smoke/heat alarm placement

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pjenkins
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smoke/heat alarm placement

Post by pjenkins » Sun Jul 01, 2018 1:19 pm

I'm looking to install two smokes and a heat alarm in this property and just seeking advice/feedback on placement due to the size of the kitchen. With the scottish regulations normally I go for one heat alarm in the kitchen, one smoke alarm in the hallway and one smoke alarm in the living room.

Image

From the picture you'll notice the kitchen is a rather small alcove in the living room with a lowered ceiling; horizontally there's not much length to it either so I'm wondering if a heat alarm may end up to close to the cooker if installed here (at the 2.36m mark).

Secondly, being within the living room itself, I'm thinking if I install a smoke alarm in the living room (at the 3m mark) that may end up being set off by regular cooking.

I was then considering that I may be better off simply placing the single heat alarm at the 3m mark (closer to the kitchen) and then have the second smoke alarm in the bedroom instead of the living room.

For clarity, the kitchen sink along with a few extra cupboards is actually in a separate smaller room just behind the camera position; it's an old building with an odd layout.

Any thoughts?
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Re: smoke/heat alarm placement

Post by jaeger » Sun Jul 01, 2018 1:26 pm

Are the smoke alarms optical or ionisation? Optical are less prone to
go off with burnt toast.
Could you ask the advice of the local fire brigade?
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Re: smoke/heat alarm placement

Post by pjenkins » Sun Jul 01, 2018 1:37 pm

Ionisation (BRK 770MBX).

Fire brigade; not a bad idea, I may try shooting them an email if we don't reach a consensus here.
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Re: smoke/heat alarm placement

Post by jaeger » Sun Jul 01, 2018 2:09 pm

I had an ionisation alarm near a kitchen and it was always
sounding, changed to optical and it's never been a problem.

I think the fire brigade will call out and give advice, or they used to.
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Re: smoke/heat alarm placement

Post by someone-else » Sun Jul 01, 2018 3:35 pm

Everyone says the fire brigade, but look at it this way.

The fire brigade are a Fire and Rescue service, they don't install smoke alarms for a living. (Yes, I know, they will install one for little old ladies, but that is not their main job)

You should always read the manufacturers instructions.

An ionisation alarm any where near the kitchen is a non starter, as they are easily activated by burnt food. (Toast)
"Smoke alarms" are really installed to alert people there is a fire / smoke, when there is no one watching, as the "kitchen" is so small you could choose not to install anything, as anything that does get hot enough to set a heat alarm off will have been noticed by anyone sitting in the lounge long before the heat alarm activates.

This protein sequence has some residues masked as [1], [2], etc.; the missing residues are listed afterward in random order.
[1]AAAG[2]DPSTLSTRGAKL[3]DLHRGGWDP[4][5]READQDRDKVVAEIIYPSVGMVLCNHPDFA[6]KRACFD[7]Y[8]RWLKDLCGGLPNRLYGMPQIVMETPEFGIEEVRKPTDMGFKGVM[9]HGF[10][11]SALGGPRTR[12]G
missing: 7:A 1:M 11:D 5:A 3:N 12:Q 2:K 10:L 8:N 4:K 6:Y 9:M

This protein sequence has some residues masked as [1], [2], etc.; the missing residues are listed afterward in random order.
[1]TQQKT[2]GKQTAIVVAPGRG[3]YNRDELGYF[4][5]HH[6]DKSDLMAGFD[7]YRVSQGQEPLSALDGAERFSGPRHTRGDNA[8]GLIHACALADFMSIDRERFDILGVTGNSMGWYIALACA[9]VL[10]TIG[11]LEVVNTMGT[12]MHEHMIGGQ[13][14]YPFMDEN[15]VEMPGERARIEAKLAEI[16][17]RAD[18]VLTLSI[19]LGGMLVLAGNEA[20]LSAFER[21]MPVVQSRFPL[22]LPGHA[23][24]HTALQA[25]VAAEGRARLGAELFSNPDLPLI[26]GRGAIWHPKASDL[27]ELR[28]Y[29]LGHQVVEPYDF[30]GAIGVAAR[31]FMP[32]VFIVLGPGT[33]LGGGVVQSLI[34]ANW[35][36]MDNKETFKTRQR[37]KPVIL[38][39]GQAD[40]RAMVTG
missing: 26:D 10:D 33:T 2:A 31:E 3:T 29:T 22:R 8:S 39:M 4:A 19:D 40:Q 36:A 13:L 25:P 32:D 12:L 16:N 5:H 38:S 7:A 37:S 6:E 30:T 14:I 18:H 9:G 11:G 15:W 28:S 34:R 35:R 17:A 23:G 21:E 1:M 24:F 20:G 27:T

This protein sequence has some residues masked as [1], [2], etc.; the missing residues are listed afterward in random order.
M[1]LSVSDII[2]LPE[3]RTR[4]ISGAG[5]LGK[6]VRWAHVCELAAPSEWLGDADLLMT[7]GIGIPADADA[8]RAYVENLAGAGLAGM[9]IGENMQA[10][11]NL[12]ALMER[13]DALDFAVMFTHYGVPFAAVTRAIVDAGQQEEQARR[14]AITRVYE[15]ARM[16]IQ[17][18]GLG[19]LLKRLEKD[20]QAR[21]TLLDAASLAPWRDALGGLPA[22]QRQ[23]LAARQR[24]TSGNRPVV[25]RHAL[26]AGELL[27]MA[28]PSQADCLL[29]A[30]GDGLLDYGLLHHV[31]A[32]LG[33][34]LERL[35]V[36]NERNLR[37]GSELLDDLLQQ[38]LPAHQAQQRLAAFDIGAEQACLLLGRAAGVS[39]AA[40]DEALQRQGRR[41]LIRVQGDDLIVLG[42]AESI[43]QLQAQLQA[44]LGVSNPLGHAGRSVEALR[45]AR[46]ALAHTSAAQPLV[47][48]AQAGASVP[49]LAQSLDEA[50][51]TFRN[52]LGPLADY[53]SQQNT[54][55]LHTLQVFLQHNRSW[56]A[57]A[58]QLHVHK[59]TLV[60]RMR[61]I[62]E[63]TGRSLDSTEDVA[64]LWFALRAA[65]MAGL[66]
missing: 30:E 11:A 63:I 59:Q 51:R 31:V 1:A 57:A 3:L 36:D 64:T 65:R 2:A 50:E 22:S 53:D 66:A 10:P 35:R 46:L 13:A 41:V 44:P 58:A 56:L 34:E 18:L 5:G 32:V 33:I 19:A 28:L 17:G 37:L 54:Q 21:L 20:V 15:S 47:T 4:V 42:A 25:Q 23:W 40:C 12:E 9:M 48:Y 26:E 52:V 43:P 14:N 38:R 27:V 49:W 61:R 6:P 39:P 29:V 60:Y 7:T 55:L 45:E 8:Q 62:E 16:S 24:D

I would suggest an optical smoke alarm be installed in the mid lounge area, and another in the each bedroom. I would also point out they should be interconnected as otherwise it is a waste of money. The idea is that IF the lounge smoke alarm activates the bedroom(s) ones will also activate, waking any one sleeping.
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Re: smoke/heat alarm placement

Post by pjenkins » Sun Jul 01, 2018 4:49 pm

Great suggestions on swapping the Ionisation for an Optical in the living room, I'll do that.
someone-else wrote:as the "kitchen" is so small you could choose not to install anything, as anything that does get hot enough to set a heat alarm off will have been noticed by anyone sitting in the lounge long before the heat alarm activates
I'm with you on that one but at this point I'd have to mention that I'm a landlord (in Scotland) and this is a rental property. We've had it drummed into us by now that all properties in the private rental sector (and soon-to-be owner-occupied if I understand correctly) must have Grade D complaint fire detection with at minimum two smokes and one heat; I don't know if the legislation allows for any wiggle room in this regard (particularly with open plan or studio properties) but I'd be interested to hear from any sparks here. I guess that leaves me with the question is placing a heat alarm on the lowered kitchen ceiling too close to the hob? (the manual specifies minimum distances from walls and light fittings but not from cooking appliances).